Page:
Iowa is a five-point underdog (as of Wednesday afternoon) for the second straight road game in conference play, this time going to an old rival’s home floor in Illinois. Neither have won a conference game yet, and both have looked less than impressive in their last few games.
For every conference game, we’ll look at key players, strengths and weaknesses for both teams and the key to winning for both sides. Here’s a breakdown of the matchup between Iowa and Illinois, which tips off at 7 p.m. Thursday on FS1:
Player to Watch
Iowa: Tyler Cook, forward — When Cook plays well, Iowa plays well. Iowa’s issues are more complicated, obviously, but this fact remains true. In two of the last three conference games, whenever he’s gone off the floor, Iowa’s offense disappeared. Against a team with an active frontcourt, his contributions are going to be vital.
Illinois: Leron Black, forward — Black is Illinois’ leading scorer at 14.3 points per game, but he does a lot of different things for the Illini. He’s an effective shooter (53.4 effective field goal percentage) and rebounder, and attacks the basket effectively in a way that puts opponents in foul trouble. He’s not a huge threat from outside, but the offense will flow through him.
Iowa: As has been well-documented, Iowa struggles with consistently doing things well. But that doesn’t mean it doesn't do anything well. It’s easy to overlook the fact that the Hawkeyes shoot the ball very well — when they get good looks and don’t turn it over.
As a team, Iowa is shooting 48.1 percent overall (sixth in the Big Ten) and 38.5 percent from 3-point range (third in the Big Ten). The Hawkeyes rank 42nd in the nation in effective field goal percentage, according to KenPom.com, and sixth in the Big Ten in that category.
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With Jordan Bohannon (shooting 41.8 percent overall and 43.9 percent from 3-point range, both better than last year) and Isaiah Moss (44.4 percent overall and 38.8 percent from 3, also both better than last year) from the outside and Tyler Cook and Luka Garza being efficient around the rim inside, those marks make sense. The Hawkeyes just haven’t consistently been able to draw on that with enough quality possessions.
Illinois: Fran McCaffery pointed out Tuesday in his teleconference that he had “not seen them not be connected defensively.” Brad Underwood, in his first year in Champaign, has the Illini No. 47 on KenPom.com in defensive efficiency at 0.963 points per possession.
Illinois isn’t particularly tall at an average of 6-foot-5, but averages 208 pounds across the board. Its forwards have the heft to hold their ground against opposing frontcourts, making it a physical team on defense. McCaffery pointed out their activity on defense, as well, and that’s backed up by the numbers, too. The Illini rank No. 7 in the nation in defensive turnover percentage at 24.3 percent, and best in the Big Ten (conference stats only) at 23.6 percent.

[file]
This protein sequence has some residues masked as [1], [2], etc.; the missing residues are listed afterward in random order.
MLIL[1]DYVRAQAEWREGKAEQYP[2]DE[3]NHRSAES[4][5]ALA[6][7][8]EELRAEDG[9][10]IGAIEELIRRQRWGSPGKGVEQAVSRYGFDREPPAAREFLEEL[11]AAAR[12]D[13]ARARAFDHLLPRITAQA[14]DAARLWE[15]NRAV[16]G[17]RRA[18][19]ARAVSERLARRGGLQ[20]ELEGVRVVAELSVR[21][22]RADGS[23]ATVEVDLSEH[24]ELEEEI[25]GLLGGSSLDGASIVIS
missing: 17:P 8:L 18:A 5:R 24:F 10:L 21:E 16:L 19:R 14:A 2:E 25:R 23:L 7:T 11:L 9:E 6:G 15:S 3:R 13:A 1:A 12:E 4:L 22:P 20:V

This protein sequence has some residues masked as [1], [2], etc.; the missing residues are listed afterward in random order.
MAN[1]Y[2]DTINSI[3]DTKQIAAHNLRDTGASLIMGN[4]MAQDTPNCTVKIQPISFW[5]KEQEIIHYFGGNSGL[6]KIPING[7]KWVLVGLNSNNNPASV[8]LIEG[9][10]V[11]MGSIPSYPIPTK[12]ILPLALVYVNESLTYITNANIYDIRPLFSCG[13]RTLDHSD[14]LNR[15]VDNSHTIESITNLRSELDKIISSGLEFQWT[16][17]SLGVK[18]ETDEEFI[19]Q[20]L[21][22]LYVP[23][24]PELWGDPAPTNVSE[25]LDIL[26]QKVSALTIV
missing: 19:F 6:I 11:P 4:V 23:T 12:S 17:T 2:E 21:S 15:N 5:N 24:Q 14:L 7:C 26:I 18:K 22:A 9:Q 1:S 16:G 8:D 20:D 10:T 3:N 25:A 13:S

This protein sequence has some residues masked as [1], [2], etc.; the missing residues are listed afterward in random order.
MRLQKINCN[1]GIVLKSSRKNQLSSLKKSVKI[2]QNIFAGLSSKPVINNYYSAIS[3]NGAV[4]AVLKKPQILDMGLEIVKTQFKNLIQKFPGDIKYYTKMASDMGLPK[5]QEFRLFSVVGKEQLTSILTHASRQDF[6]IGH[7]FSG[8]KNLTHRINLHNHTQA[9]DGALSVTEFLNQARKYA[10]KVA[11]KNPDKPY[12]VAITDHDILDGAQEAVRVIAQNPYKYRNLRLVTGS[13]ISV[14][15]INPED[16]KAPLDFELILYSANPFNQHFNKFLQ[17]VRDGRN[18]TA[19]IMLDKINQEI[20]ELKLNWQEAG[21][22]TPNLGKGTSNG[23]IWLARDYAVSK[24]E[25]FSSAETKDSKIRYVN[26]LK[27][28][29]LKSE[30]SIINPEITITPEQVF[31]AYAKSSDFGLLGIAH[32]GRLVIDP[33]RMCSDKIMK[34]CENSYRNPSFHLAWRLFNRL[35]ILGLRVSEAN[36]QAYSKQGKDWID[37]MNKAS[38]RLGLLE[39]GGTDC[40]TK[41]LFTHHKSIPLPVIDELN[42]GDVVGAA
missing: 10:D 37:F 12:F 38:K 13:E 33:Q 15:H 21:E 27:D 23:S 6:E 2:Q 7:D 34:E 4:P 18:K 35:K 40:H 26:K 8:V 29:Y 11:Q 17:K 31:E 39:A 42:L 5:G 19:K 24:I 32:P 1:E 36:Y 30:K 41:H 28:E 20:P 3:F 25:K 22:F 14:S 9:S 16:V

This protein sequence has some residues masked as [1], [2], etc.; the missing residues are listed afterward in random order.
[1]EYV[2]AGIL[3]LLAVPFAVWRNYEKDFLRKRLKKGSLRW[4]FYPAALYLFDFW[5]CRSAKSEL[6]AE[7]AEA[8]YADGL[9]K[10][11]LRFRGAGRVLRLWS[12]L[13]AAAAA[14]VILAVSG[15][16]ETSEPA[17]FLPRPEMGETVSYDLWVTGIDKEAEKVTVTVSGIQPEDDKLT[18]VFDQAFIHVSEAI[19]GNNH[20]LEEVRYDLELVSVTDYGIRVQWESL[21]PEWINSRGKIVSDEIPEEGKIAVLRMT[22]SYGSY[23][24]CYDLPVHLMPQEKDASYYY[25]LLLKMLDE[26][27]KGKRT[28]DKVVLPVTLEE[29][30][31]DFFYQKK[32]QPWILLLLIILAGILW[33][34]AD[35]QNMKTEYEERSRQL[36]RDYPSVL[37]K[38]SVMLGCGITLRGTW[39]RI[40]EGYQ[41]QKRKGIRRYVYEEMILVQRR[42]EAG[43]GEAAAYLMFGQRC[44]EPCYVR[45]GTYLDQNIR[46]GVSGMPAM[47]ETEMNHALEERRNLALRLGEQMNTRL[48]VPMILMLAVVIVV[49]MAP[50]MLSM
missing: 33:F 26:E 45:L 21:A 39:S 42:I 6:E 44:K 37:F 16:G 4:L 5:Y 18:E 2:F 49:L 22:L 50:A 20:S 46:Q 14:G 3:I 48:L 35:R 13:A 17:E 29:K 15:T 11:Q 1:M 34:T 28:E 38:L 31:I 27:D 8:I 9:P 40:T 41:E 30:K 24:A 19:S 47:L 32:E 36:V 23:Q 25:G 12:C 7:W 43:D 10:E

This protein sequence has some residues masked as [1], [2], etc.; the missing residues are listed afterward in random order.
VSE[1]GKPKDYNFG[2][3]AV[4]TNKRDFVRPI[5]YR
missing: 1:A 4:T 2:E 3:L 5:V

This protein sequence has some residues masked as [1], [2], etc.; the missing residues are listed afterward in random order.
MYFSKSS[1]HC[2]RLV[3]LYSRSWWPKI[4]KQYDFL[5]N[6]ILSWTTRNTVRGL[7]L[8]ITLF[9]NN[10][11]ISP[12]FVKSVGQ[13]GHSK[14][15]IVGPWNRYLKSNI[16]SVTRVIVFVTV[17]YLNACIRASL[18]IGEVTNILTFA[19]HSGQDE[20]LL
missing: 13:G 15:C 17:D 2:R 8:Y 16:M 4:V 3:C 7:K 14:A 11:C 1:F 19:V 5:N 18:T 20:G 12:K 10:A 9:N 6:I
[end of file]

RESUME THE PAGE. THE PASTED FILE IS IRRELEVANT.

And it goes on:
Offensively, the best thing Illinois has going is the offensive glass, where the Illini rank No. 6 in the nation in offensive rebound percentage at 37.9 percent.
Their strength is in their frontcourt, similarly to the Hawkeyes, which is why many have compared the two — that and their winless records in conference play.
Iowa: There are a few different ways we can go here, obviously, but let’s stick with something that had been a strength but was not one against Maryland: rebounding.
The Hawkeyes have done well taking advantage of the offensive glass, specifically, but against the Terrapins, it was really only Nicholas Baer who got to the boards. Iowa lost the rebounding battle 31-28, which isn’t a terrible margin, but Baer had 11 of those 28 by himself. The other frontcourt players — Tyler Cook (one), Luka Garza (one), Ahmad Wagner (two), Jack Nunge (one), Cordell Pemsl (two) and Ryan Kriener (zero) — combined for seven. The second-leading rebounder Sunday was Maishe Dailey, with four.
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While McCaffery probably liked that number from Dailey, the two starting forwards especially in Cook and Garza combining for two rebounds is nowhere near enough. To this point, that’s not a consistent kind of performance, especially from Cook, but given how Iowa has played defensively, getting and making the most of second chances is a high priority.
Illinois: Where the Illini excel offensively, they are pedestrian at best on offense. In a new system and in dealing with losing Malcolm Hill, Maverick Morgan and Tracy Abrams from the starting lineup, it makes sense that they’d be a little slower on the uptake.
Illinois plays up-tempo in Underwood’s system — the Illini are the 46th-fastest-paced team in the nation per KenPom — but his team is only slightly above average in efficiency at 1.041 points per possession (157th). The Illini also are below average shooting the ball at a 49.1 effective field goal percentage, and don’t take great care or share the ball well. Illinois is last in the Big Ten at assist-to-turnover ratio, with 243 team assists to 252 turnovers (0.96-to-1).
The way in which the Illini play on offense offers a decent chance for the Hawkeyes to gain back some of the ground they’ve lost on defense.
Iowa wins if …
the Hawkeyes’ frontcourt can control the flow of the game against a team that excels in that area, while taking care of the ball and finding quality shots on offense.
Illinois wins if …
the Illini can take advantage of a struggling Iowa defense and overachieve from what they’ve done all season on offense.
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